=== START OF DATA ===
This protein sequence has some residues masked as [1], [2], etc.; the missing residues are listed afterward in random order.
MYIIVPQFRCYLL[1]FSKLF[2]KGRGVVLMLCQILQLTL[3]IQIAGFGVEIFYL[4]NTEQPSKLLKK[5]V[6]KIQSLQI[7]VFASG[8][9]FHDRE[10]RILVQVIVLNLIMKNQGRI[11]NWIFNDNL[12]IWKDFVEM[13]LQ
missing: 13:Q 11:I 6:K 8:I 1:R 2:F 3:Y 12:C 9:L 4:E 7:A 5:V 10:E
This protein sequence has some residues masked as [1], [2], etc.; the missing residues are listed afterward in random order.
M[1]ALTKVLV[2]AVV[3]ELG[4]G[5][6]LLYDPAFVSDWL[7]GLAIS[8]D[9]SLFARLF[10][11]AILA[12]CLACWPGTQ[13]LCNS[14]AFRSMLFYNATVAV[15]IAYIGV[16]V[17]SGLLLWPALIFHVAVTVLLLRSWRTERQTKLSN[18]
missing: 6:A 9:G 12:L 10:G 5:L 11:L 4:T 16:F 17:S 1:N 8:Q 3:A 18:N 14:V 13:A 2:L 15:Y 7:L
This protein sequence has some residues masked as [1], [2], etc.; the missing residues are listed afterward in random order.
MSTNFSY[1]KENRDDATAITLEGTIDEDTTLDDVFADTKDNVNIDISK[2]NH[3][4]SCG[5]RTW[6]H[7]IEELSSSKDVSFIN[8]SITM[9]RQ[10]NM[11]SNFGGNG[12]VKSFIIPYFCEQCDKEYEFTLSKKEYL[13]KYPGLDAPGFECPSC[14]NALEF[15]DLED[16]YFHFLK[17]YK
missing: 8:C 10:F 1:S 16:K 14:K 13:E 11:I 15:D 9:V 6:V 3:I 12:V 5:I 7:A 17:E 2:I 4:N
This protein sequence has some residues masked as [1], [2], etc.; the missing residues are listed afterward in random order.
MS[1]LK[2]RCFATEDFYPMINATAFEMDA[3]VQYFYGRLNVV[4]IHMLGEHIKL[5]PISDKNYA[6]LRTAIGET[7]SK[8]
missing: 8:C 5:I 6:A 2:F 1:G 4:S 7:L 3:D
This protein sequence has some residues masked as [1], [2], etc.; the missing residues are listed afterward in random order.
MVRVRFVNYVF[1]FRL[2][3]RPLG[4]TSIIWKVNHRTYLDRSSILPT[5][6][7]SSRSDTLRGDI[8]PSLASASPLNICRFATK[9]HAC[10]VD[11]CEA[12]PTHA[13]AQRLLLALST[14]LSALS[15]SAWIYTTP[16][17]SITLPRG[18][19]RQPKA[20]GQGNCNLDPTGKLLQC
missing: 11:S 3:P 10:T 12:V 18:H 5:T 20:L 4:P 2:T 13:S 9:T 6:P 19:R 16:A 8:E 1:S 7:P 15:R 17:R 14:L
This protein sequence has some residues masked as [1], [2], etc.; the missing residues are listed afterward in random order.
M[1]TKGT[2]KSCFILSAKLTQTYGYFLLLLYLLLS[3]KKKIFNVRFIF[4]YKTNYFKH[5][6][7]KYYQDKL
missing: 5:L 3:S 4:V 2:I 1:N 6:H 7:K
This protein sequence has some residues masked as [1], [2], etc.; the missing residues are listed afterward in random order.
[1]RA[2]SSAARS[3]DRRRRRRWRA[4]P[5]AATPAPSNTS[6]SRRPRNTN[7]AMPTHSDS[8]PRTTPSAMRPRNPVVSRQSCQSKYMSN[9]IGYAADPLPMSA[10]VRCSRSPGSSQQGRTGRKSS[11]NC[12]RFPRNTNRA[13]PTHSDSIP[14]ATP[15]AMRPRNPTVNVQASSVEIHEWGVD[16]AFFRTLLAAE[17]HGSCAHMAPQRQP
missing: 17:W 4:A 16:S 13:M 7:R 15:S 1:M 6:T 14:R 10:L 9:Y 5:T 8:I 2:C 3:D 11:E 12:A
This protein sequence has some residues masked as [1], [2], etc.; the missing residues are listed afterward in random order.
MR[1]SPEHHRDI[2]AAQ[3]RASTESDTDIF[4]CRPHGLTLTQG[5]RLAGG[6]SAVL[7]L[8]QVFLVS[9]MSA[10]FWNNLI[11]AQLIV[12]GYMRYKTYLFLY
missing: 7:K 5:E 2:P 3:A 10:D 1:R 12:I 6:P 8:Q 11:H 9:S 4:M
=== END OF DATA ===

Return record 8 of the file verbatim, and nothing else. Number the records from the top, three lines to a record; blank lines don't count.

This protein sequence has some residues masked as [1], [2], etc.; the missing residues are listed afterward in random order.
MR[1]SPEHHRDI[2]AAQ[3]RASTESDTDIF[4]CRPHGLTLTQG[5]RLAGG[6]SAVL[7]L[8]QVFLVS[9]MSA[10]FWNNLI[11]AQLIV[12]GYMRYKTYLFLY
missing: 7:K 5:E 2:P 3:A 10:D 1:R 12:I 6:P 8:Q 11:H 9:S 4:M